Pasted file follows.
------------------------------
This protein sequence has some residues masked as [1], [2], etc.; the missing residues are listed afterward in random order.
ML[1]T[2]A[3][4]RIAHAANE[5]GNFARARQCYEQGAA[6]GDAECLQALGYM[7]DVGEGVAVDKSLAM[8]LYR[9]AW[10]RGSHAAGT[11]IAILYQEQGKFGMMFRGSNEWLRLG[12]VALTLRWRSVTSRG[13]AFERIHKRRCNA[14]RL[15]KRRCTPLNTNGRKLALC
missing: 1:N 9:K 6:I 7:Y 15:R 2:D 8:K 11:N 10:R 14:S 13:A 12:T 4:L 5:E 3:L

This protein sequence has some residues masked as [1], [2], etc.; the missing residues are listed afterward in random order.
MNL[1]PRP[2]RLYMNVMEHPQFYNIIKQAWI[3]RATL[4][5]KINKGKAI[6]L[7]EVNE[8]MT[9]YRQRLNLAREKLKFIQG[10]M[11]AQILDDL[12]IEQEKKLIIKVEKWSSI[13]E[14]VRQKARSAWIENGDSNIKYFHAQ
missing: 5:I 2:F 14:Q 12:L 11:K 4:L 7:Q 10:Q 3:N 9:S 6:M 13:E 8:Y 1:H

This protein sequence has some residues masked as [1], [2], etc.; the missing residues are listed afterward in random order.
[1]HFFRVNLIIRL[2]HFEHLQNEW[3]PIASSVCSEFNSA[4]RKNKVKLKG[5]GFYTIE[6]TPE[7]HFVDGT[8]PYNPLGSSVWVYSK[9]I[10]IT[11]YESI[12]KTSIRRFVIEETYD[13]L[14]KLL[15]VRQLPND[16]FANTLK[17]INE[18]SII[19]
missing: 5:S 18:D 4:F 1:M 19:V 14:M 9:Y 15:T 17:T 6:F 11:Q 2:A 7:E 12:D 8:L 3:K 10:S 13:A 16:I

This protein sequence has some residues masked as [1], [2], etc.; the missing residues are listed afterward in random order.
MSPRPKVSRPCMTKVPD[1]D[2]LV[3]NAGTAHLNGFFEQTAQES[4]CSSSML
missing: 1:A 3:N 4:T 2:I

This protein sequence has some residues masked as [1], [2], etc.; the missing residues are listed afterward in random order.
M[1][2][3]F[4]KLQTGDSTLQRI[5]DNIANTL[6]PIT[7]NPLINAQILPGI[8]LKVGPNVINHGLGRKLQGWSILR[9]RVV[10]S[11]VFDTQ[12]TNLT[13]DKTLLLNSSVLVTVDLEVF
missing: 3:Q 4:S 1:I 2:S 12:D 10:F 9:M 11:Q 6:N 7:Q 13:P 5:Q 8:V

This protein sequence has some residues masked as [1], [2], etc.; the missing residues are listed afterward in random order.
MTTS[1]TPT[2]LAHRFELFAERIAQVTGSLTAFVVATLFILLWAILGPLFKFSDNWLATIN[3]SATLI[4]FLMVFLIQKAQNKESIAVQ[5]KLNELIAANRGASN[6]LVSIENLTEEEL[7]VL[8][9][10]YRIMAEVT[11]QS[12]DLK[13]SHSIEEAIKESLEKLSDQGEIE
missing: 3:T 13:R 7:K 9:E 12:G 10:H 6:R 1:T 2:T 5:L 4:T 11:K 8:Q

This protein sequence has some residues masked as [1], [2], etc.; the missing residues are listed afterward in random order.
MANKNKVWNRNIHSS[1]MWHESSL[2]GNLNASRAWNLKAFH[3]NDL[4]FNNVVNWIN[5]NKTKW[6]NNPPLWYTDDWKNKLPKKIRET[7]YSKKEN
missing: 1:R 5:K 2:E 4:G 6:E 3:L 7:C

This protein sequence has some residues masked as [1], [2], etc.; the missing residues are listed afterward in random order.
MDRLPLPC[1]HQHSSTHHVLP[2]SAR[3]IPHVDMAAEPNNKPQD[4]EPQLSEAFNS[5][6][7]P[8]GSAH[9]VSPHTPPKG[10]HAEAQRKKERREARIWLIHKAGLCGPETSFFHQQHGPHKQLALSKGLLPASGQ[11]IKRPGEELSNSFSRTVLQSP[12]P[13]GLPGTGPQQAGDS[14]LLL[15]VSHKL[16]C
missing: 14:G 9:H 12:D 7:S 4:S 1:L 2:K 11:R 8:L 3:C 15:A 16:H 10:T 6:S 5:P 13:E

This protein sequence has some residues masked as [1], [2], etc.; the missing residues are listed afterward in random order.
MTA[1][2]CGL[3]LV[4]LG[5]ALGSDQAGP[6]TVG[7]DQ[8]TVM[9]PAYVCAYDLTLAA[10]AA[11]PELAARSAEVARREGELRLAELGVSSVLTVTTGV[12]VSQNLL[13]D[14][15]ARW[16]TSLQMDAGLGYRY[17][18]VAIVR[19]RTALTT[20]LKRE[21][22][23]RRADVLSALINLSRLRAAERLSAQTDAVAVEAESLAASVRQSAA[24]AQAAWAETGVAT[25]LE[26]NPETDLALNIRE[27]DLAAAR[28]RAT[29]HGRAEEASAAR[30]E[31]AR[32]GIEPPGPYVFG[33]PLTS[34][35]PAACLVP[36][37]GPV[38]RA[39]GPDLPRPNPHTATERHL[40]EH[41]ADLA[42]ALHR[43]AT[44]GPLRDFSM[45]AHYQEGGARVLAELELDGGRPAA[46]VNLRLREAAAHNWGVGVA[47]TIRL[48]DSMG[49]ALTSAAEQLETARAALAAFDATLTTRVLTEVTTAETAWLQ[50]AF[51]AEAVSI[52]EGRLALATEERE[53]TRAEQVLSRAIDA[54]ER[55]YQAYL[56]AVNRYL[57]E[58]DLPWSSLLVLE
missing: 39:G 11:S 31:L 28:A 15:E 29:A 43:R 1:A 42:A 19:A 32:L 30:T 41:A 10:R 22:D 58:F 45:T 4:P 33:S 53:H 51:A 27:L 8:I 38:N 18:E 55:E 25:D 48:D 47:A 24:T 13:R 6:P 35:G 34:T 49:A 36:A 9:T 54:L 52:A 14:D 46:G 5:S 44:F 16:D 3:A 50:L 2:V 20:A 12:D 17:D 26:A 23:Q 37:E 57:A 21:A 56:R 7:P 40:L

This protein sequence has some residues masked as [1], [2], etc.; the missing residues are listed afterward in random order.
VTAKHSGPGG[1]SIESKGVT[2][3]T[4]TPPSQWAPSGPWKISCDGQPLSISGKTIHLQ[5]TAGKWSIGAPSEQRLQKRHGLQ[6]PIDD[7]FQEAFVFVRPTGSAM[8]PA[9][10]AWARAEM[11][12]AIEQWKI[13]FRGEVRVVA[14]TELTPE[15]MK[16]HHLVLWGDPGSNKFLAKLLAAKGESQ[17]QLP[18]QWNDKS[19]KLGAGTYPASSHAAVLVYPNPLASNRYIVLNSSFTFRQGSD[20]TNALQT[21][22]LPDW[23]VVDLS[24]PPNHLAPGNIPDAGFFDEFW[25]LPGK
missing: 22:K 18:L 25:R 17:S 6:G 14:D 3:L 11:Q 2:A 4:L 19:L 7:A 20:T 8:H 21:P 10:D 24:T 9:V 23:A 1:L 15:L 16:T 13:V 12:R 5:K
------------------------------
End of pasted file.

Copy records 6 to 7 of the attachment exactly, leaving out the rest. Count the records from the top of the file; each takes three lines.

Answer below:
This protein sequence has some residues masked as [1], [2], etc.; the missing residues are listed afterward in random order.
MTTS[1]TPT[2]LAHRFELFAERIAQVTGSLTAFVVATLFILLWAILGPLFKFSDNWLATIN[3]SATLI[4]FLMVFLIQKAQNKESIAVQ[5]KLNELIAANRGASN[6]LVSIENLTEEEL[7]VL[8][9][10]YRIMAEVT[11]QS[12]DLK[13]SHSIEEAIKESLEKLSDQGEIE
missing: 3:T 13:R 7:K 9:E 12:G 10:H 6:R 1:T 2:T 5:L 4:T 11:K 8:Q

This protein sequence has some residues masked as [1], [2], etc.; the missing residues are listed afterward in random order.
MANKNKVWNRNIHSS[1]MWHESSL[2]GNLNASRAWNLKAFH[3]NDL[4]FNNVVNWIN[5]NKTKW[6]NNPPLWYTDDWKNKLPKKIRET[7]YSKKEN
missing: 1:R 5:K 2:E 4:G 6:E 3:L 7:C